Adjustable Rate mortgage (ARM) also called as variable-rate mortgage is a mortgage loan where payments will fluctuate over time. The initial interest rate will be lower than that of a fixed rate mortgage; however, changes in the market could result in increased interest rates, which will ultimately effect the monthly payments.
For borrowers whose income may go up, an adjustable rate mortgage might be the best options because of early lower payments. Some loans are fixed for a certain period of time, and then they turn into adjustable-rate loans. For example, a 3/1 ARM loan offers a fixed-rate for the first three years, adjusting once a year thereafter. A 5/1 ARM loan offers a fixed-rate for the first five years, adjusting yearly thereafter.
In ARM, the interest rate on the note periodically adjusted based on an index which reflects the cost to the lender of borrowing on the credit markets. Among the most common indexes are:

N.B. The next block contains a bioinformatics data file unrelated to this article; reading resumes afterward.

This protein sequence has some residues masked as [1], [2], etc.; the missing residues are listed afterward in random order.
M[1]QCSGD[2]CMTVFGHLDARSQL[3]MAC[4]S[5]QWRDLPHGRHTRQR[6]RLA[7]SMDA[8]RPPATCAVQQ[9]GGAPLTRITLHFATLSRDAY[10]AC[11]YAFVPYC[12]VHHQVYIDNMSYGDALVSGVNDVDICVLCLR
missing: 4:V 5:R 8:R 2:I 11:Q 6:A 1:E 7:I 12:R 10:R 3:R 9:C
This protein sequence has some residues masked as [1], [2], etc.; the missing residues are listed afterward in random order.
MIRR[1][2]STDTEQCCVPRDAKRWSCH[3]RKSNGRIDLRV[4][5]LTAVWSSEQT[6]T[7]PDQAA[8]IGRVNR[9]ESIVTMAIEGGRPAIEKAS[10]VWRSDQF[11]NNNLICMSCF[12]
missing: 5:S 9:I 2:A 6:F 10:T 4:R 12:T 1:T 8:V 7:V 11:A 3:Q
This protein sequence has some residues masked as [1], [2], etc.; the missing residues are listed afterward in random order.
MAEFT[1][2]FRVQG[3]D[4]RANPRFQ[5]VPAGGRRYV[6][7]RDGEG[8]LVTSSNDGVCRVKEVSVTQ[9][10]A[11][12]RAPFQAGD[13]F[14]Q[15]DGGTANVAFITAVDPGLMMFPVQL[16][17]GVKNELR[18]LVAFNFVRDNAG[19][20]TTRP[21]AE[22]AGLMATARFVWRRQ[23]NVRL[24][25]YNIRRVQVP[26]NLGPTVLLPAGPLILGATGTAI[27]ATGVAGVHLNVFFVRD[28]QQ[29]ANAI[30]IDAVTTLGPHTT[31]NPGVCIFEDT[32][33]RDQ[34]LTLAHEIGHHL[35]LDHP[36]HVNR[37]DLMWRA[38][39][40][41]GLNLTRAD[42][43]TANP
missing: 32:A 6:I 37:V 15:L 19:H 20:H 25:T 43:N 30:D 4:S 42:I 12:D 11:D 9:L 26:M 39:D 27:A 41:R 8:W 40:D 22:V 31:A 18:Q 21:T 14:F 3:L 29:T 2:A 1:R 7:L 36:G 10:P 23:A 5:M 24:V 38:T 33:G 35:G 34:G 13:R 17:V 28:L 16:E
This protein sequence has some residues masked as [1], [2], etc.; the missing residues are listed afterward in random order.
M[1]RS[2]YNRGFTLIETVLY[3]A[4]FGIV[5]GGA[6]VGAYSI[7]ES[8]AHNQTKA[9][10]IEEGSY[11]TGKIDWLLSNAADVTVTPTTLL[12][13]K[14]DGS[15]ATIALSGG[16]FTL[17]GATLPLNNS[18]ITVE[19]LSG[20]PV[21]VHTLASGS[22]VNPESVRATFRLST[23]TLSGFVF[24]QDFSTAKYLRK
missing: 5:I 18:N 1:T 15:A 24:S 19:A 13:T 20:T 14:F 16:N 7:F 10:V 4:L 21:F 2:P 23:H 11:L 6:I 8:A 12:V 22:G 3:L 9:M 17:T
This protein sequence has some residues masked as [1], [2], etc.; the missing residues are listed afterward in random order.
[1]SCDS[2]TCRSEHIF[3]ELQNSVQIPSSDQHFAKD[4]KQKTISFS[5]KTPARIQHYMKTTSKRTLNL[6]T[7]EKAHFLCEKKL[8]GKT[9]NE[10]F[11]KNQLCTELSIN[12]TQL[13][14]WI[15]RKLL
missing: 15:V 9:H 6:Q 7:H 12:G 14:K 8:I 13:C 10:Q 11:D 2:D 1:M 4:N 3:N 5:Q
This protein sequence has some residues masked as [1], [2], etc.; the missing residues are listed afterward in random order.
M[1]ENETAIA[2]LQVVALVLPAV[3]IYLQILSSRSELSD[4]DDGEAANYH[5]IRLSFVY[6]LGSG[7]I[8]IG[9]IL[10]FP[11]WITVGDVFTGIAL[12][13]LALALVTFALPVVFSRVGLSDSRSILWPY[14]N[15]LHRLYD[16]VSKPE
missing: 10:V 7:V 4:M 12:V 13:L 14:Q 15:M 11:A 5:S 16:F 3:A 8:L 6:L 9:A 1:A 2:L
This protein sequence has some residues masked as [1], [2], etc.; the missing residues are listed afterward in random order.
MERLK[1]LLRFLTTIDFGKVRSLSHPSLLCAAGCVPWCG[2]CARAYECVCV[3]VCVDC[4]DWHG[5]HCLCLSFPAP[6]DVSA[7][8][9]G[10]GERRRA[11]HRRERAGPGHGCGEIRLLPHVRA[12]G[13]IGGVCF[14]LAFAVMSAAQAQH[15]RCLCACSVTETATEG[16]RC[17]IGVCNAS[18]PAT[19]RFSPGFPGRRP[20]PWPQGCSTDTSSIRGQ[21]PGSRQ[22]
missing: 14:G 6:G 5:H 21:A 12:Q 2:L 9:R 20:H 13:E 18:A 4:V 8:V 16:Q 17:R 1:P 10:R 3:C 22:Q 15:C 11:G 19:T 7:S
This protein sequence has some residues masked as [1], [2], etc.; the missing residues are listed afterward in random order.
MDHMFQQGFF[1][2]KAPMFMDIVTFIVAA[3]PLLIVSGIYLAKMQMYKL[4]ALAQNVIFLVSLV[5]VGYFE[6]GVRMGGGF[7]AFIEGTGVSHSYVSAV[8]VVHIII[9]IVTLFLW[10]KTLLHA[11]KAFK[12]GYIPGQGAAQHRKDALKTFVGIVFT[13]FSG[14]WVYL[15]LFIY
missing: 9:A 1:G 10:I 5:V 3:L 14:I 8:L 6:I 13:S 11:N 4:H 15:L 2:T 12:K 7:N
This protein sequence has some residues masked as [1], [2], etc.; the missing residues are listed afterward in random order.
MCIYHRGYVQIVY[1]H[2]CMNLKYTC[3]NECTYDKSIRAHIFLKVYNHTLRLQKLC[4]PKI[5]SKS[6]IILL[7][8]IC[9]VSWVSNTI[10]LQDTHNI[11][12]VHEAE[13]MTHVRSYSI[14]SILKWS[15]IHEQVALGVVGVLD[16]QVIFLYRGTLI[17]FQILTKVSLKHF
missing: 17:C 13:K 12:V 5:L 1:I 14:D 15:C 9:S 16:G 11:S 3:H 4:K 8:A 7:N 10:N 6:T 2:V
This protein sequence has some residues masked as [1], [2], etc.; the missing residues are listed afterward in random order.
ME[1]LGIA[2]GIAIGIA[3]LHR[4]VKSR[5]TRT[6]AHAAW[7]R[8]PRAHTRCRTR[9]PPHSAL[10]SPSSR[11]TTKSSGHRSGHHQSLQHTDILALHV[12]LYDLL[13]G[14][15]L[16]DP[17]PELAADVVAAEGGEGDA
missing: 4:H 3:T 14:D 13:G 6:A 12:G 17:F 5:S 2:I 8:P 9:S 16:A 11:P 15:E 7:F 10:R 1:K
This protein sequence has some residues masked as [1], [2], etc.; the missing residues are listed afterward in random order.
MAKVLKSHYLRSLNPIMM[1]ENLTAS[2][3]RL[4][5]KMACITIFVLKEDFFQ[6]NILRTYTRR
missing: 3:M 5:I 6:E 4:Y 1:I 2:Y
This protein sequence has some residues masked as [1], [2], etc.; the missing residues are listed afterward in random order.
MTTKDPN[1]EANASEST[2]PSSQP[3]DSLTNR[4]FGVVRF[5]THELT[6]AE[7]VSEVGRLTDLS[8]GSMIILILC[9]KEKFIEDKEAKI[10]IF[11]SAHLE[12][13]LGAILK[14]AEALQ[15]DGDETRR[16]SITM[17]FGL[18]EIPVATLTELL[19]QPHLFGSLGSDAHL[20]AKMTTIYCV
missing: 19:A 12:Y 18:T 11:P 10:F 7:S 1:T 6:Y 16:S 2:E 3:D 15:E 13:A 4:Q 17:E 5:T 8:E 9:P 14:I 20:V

For the borrower, adjustable rate mortgages may be less expensive, but at the price of bearing higher risk. Many ARMs have "teaser periods", which are relatively short initial fixed-rate periods (typically one month to one year) when the ARM bears an interest rate that is substantially below the "fully indexed" rate. The teaser period may induce some borrowers to view an ARM as more of a bargain than it really represents. A low teaser rate predisposes an ARM to sustain above-average payment increases.
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